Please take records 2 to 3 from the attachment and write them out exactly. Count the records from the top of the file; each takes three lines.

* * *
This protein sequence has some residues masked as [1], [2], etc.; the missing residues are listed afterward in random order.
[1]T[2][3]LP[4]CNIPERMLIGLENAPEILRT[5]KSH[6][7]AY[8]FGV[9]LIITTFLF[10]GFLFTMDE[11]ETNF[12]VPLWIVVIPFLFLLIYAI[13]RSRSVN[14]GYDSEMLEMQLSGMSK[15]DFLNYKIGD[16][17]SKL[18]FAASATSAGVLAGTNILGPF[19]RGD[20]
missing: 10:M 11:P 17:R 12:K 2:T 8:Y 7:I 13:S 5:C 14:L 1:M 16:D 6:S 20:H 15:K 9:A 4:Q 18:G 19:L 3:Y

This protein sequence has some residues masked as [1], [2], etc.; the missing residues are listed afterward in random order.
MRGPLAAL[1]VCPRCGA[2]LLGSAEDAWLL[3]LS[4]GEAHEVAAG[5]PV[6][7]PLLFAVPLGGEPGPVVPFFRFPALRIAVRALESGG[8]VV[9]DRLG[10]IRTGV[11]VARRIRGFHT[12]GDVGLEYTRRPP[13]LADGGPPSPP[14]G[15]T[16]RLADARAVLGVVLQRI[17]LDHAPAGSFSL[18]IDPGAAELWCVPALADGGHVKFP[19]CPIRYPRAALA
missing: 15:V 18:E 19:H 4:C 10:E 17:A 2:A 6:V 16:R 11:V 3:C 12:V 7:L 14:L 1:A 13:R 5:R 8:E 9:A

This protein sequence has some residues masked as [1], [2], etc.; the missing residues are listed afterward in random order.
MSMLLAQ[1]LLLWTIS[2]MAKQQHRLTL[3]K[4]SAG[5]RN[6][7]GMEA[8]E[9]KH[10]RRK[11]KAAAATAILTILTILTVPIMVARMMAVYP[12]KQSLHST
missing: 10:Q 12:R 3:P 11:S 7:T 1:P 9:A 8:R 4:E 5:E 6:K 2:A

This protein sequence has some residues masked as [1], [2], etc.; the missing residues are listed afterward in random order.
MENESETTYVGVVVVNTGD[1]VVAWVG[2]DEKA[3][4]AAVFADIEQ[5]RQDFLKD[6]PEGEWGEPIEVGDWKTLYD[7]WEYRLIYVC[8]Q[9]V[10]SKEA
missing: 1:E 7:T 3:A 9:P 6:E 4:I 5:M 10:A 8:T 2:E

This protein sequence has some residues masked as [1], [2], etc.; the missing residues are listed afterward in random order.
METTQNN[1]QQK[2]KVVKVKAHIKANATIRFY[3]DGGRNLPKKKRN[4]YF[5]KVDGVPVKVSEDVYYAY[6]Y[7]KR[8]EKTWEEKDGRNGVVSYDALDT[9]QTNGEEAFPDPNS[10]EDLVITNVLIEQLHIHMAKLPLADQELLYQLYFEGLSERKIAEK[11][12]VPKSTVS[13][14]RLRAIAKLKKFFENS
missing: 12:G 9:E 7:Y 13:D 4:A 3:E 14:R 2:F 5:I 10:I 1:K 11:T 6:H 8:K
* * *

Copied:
This protein sequence has some residues masked as [1], [2], etc.; the missing residues are listed afterward in random order.
MRGPLAAL[1]VCPRCGA[2]LLGSAEDAWLL[3]LS[4]GEAHEVAAG[5]PV[6][7]PLLFAVPLGGEPGPVVPFFRFPALRIAVRALESGG[8]VV[9]DRLG[10]IRTGV[11]VARRIRGFHT[12]GDVGLEYTRRPP[13]LADGGPPSPP[14]G[15]T[16]RLADARAVLGVVLQRI[17]LDHAPAGSFSL[18]IDPGAAELWCVPALADGGHVKFP[19]CPIRYPRAALA
missing: 15:V 18:E 19:H 4:C 10:E 17:A 2:A 6:V 16:R 11:V 3:C 12:V 7:L 14:L 1:A 13:R 5:R 8:E 9:A

This protein sequence has some residues masked as [1], [2], etc.; the missing residues are listed afterward in random order.
MSMLLAQ[1]LLLWTIS[2]MAKQQHRLTL[3]K[4]SAG[5]RN[6][7]GMEA[8]E[9]KH[10]RRK[11]KAAAATAILTILTILTVPIMVARMMAVYP[12]KQSLHST
missing: 10:Q 12:R 3:P 11:S 7:T 1:P 9:A 8:R 4:E 5:E 6:K 2:A